img_3361 Muriwai beach, Auckland. Walk far enough and you can almost ignore the tour bus parties destroying the rock pool eco-systems with their sunscreen, body lotions and general stupidity. Image; Su Leslie 2019

I live in a country that earns quite a sizeable portion of its living out of being breathtakingly beautiful.

It is true that these days human impacts on land and water are beginning to show, and we’re increasingly like a hung-over media celeb, relying on Photoshop to pixel over the cracks. But it’s still relatively easy to turn a corner or crest a hill and find a vista so beautiful you can be forgiven if you forget to breathe.

I wouldn’t say I’ve become inured to such beauty, but if I’m honest, what really takes my breath away these days is the appalling ease with which my fellow New Zealanders (and some of the paid guests we’re taking in to help pay the bills) feel it’s ok to desecrate our environment. Apart from the terrible damage inflicted on landscapes, waterways, eco-systems and wildlife, it’s biting the hand that feeds.

This is death by a thousand cuts; dumping litter, over-fishing, clearing forests to create dairy farms, freedom campers who (literally) leave their shit behind, people who turn every available patch of grass on a beach reserve into a de facto car park because someone else did it first, a national mindset that says dairy farming and tourism are GOOD FOR GROWTH and let’s not look too closely at the negative impacts … the list goes on.

As always, the prescribed treatment for my chronic environmental grump is to get out the door and connect with the little miracles of nature that also take my breath away.

Posted to the Ragtag Dail Prompt | breathtaking

Rainy-day pattern making

IMG_4399

It’s too wet and cold to go out today, so I’ve been amusing myself with some photo-editing toys to create kaleidoscopic and fractal patterns.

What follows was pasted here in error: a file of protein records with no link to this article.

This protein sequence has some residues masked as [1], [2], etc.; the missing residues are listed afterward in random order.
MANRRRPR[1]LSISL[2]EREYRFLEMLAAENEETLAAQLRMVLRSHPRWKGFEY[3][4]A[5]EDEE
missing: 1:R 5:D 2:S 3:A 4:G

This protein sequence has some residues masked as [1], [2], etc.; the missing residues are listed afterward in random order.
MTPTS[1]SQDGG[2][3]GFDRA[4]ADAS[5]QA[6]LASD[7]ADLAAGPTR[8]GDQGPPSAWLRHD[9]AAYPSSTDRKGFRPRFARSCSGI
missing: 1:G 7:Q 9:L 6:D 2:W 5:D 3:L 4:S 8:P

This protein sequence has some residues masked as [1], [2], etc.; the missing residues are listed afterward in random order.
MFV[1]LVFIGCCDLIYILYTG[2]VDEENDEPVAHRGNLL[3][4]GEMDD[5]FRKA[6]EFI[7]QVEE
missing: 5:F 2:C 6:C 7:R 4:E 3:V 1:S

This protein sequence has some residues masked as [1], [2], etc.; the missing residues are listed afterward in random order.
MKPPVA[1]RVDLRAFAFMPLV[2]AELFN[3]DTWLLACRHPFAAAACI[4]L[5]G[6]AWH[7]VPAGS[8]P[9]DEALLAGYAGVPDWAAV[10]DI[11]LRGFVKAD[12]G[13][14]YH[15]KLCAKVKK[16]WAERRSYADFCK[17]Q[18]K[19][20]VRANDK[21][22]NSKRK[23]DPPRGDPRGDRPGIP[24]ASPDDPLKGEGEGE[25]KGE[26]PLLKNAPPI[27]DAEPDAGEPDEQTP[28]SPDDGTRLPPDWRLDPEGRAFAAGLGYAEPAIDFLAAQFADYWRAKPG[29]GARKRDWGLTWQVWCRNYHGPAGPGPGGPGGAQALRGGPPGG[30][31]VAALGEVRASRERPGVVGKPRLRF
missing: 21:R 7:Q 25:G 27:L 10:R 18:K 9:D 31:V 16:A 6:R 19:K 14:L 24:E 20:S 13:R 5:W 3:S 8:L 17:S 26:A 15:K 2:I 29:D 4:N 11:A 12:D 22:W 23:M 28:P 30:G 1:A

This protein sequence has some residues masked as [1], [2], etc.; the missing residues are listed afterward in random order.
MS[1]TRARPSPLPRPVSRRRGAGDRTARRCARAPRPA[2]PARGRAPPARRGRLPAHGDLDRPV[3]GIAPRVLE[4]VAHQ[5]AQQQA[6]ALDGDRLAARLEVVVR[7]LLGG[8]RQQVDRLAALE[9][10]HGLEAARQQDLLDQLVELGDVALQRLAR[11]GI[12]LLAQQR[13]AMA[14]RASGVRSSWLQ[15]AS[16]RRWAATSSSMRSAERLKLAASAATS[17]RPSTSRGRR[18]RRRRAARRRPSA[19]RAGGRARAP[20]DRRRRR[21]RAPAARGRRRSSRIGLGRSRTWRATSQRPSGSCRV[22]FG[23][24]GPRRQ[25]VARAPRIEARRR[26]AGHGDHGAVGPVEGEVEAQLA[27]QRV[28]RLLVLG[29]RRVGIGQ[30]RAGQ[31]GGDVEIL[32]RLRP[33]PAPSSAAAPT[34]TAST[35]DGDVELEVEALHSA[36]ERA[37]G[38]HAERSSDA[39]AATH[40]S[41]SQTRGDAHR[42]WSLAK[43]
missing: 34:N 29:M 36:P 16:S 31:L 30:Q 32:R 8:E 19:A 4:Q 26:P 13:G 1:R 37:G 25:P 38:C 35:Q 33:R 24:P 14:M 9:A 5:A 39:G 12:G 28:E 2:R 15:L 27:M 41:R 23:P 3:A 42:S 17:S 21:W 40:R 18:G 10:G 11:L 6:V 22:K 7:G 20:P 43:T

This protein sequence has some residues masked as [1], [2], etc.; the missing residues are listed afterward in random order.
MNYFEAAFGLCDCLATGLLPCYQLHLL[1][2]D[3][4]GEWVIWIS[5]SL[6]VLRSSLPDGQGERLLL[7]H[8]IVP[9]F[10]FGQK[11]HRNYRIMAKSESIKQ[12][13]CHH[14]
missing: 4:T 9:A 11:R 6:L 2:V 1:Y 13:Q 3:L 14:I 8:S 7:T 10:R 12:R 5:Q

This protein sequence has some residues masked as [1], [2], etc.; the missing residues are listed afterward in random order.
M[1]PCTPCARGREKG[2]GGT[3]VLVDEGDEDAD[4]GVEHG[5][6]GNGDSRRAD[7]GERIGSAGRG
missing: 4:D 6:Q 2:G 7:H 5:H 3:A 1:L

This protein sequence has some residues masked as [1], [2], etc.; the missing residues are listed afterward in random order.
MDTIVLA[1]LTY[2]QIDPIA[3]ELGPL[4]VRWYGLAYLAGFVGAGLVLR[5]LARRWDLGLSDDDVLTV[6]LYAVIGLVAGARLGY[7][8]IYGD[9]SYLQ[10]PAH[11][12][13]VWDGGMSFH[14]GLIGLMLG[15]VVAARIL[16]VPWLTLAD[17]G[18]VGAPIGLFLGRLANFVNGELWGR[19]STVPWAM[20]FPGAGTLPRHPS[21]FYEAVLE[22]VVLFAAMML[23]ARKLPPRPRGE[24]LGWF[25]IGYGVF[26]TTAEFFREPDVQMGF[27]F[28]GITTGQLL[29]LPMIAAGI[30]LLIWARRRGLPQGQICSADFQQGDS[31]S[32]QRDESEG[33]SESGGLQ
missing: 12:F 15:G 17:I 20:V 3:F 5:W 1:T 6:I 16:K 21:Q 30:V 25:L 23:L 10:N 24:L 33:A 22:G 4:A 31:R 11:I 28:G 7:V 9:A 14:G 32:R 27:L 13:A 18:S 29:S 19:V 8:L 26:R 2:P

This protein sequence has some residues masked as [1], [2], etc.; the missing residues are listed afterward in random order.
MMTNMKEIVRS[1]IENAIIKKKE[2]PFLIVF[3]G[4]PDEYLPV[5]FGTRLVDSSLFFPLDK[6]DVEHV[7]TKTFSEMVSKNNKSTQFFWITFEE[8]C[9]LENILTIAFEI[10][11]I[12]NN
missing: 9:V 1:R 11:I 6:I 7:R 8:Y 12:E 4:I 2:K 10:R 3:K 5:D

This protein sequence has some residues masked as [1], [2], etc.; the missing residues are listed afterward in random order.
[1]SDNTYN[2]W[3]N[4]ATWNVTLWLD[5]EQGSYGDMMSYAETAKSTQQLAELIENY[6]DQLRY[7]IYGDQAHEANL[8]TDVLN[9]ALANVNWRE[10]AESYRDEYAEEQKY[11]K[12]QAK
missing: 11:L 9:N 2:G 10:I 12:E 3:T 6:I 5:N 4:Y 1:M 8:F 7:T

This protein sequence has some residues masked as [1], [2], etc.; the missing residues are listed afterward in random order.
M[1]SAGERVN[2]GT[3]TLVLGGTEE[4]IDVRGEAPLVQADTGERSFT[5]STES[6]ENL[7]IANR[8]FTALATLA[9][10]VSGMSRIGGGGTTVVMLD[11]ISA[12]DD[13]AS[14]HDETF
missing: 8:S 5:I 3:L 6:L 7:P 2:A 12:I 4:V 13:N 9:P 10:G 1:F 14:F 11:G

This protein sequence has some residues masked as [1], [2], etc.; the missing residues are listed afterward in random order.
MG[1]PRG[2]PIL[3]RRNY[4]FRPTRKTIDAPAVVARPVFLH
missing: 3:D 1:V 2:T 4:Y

I love the simplicity of kaleidoscopes, using mirrors to create a seemingly infinite number of possible patterns from whatever objects are placed inside them.

I’m not even going to try and understand the maths that replicates those mirrors in software, nor that which creates fractals.

According to Wikipedia, in mathematics, a fractal is a subset of a Euclidean space for which the Hausdorff dimension strictly exceeds the topological dimension.

Luckily, the Fractal Foundation has a definition for the more mathematically challenged:

A fractal is a never-ending pattern … They are created by repeating a simple process over and over in an ongoing feedback loop.

Posted to the Ragtag Daily Prompt | patterns

An act of judgement

Craft brewery in an old seaplane hangar with water views — Little Creatures in Hobsonville Point was ticking lots of boxes. Great food too. Lamb rump for the Big T; Caesar salad for me. Plus chips, but that goes without saying in a pub.

“Gourmandism is an act of judgment, by which we prefer things which have a pleasant taste to those which lack this quality.” — Jean-Anthelme Brillat-Savarin

Posted to the Ragtag Daily Prompt | gourmand